That's a pretty poor comparison.

Would you care to explain why?

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Sure. We already have a public transport system. It isn't like there was a gap in the market and Mercedes came along and said 'Hey IOM, you know what would be a really cool thing that we've thought of to help improve your enviroment - buses. And we've got some really nice shiny silver ones you can buy for a huge amount of money'.

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2 minutes ago, TheTeapot said:

Raises the question did the firm involved approach IOM gov, or did someone reach out? If the former, then you'd kind of think it was a slightly shitty thing to do if they then went and sourced from a cheaper alternative as the idea part would surely be part of the price.

Not really, it would be perfectly reasonable to convey something like, " Yes, we like this idea a lot, but there are rules governing the allocation of public finances so it will have to go to a procurement process". As long as the originator wasn't precluded from that process it would be fair. Or at least appear to be so. 

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4 minutes ago, TheTeapot said:

Sure. We already have a public transport system. It isn't like there was a gap in the market and Mercedes came along and said 'Hey IOM, you know what would be a really cool thing that we've thought of to help improve your enviroment - buses. And we've got some really nice shiny silver ones you can buy for a huge amount of money'.

Not good enough (unless you are in charge of government procurement) After all, we are talking about procurement of anything related to the government - aren’t we?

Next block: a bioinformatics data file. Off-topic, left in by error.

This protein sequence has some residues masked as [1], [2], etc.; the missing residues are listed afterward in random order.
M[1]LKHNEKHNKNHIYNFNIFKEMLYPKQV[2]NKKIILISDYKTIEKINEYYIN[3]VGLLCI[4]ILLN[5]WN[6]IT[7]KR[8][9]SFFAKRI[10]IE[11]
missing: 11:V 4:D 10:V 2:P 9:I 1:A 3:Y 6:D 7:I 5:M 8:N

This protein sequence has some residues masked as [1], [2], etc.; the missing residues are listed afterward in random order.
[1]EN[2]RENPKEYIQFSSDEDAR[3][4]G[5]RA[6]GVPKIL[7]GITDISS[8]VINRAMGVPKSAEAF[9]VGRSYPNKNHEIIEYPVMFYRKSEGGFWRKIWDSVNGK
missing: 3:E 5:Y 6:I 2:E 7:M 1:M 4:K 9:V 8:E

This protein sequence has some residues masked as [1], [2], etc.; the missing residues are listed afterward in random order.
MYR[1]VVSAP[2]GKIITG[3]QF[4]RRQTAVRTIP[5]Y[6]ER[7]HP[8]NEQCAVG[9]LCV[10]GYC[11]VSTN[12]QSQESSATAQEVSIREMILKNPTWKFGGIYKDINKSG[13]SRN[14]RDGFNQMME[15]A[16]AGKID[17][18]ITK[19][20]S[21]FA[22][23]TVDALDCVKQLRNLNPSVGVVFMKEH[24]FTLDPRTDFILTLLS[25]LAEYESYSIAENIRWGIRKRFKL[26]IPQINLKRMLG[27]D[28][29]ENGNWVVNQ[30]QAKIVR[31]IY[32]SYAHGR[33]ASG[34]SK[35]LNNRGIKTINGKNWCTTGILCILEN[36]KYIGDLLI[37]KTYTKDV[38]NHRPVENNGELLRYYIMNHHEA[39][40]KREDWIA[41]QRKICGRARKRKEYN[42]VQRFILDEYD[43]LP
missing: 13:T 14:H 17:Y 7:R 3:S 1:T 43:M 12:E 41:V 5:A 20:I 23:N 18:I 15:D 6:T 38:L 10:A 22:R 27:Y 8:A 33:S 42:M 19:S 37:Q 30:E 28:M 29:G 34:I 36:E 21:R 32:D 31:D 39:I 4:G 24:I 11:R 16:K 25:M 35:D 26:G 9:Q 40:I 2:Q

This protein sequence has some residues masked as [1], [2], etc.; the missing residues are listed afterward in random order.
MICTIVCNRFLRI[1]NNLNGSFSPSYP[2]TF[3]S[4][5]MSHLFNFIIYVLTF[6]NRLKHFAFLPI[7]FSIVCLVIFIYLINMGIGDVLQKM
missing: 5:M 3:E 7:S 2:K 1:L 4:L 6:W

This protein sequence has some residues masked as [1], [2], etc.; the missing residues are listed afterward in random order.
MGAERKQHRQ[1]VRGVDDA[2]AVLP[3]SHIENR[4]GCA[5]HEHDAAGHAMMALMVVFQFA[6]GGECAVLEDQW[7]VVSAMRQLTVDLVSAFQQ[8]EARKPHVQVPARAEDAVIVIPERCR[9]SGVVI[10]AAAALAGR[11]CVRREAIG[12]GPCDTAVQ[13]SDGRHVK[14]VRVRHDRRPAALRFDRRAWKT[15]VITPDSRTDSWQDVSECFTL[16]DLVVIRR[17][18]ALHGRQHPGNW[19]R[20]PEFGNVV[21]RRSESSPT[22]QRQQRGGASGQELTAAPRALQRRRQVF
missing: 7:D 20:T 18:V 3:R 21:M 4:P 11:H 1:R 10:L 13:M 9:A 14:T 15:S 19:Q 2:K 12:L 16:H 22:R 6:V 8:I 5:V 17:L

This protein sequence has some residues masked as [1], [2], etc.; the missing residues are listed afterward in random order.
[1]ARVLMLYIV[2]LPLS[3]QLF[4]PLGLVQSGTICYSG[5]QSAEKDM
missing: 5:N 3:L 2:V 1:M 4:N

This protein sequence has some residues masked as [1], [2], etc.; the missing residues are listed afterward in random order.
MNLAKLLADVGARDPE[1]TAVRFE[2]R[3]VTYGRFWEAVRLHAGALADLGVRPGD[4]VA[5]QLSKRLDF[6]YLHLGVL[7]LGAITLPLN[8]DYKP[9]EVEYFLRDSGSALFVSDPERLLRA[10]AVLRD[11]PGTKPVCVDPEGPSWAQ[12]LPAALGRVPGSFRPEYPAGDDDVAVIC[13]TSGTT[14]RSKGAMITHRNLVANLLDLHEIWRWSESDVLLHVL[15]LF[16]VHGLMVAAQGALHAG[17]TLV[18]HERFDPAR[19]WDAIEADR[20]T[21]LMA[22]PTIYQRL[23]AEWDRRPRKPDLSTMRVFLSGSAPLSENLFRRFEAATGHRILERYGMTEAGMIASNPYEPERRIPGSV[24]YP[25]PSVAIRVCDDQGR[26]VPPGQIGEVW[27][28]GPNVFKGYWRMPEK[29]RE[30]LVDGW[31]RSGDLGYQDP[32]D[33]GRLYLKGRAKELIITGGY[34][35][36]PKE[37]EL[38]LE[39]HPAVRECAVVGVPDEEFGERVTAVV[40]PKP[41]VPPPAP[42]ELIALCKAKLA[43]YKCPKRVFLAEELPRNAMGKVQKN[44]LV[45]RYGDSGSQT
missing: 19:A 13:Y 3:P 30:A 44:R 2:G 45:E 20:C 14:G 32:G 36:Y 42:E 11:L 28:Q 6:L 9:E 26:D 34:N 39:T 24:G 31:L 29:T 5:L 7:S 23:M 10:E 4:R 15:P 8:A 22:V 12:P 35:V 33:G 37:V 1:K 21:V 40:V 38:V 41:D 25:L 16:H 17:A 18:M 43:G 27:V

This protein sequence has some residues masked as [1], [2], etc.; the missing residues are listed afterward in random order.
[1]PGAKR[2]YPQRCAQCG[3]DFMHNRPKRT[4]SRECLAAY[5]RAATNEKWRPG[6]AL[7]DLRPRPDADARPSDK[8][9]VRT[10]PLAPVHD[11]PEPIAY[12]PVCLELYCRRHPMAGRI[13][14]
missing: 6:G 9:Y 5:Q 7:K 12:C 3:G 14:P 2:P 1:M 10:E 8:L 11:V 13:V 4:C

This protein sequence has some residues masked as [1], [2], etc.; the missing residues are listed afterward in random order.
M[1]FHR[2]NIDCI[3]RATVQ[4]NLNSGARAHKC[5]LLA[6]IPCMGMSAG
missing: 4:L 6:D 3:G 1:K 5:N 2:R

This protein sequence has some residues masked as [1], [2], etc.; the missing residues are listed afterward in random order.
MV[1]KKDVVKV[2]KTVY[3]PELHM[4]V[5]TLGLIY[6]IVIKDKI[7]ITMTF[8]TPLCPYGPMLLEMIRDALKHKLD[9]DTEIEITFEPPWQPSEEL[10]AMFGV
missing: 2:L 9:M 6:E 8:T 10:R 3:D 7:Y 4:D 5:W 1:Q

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1 minute ago, La Colombe said:

Not really, it would be perfectly reasonable to convey something like, " Yes, we like this idea a lot, but there are rules governing the allocation of public finances so it will have to go to a procurement process". As long as the originator wasn't precluded from that process it would be fair. Or at least appear to be so. 

Yeah, I kind of agree with that, but in a case like this one where the thing being procured is public art I'd kind of imagine there could be some kind of intellectual rights or something. Maybe. I dunno really.

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23 minutes ago, Declan said:

What is the procurement rules if a firm approaches the government with an idea. Are the government obliged to offer that opportunity to all the companies less-innovative competitors?

I don't know - but if there was an exemption (and you could see why there might be) all Skelly had to say was that that it was covered by section whatever of the rules.  The fact he ignored it completely suggests that he couldn't justify himself.

Whether Anonymouse MMX actually came up with the idea is another matter.  Even if these objects take several months to make, it still suggests that they were commissioned earlier this year.  But, as already has been pointed out, Balley Cashtel Beg has been doing this sort of 'find the fairy houses' thing since Summer 2017, so it's not a new idea.  I'm sure the Swedish ones are more beautifully made (how they will stand up to a Manx Winter is another matter), but it seems unlikely it was their idea.

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Just now, Neil Down said:

Not good enough (unless you are in charge of government procurement) After all, we are talking about procurement of anything related to the government - aren’t we?

Well no, not really. We were discussing the procurement of strange and mysterious things, rather than general procurement across all of government. Although obviously the way Bus Vannin operate could be described as strange and mysterious.

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I suppose you're right when it comes to art. Perhaps artists shouldn't be allowed to hustle governments to buy their works, too much scope for cronyism. Maybe governments should come up with the ideas in the first place and then invite interest from artists. I dunno either. But the indirect marketing value used as post purchase justification is mental.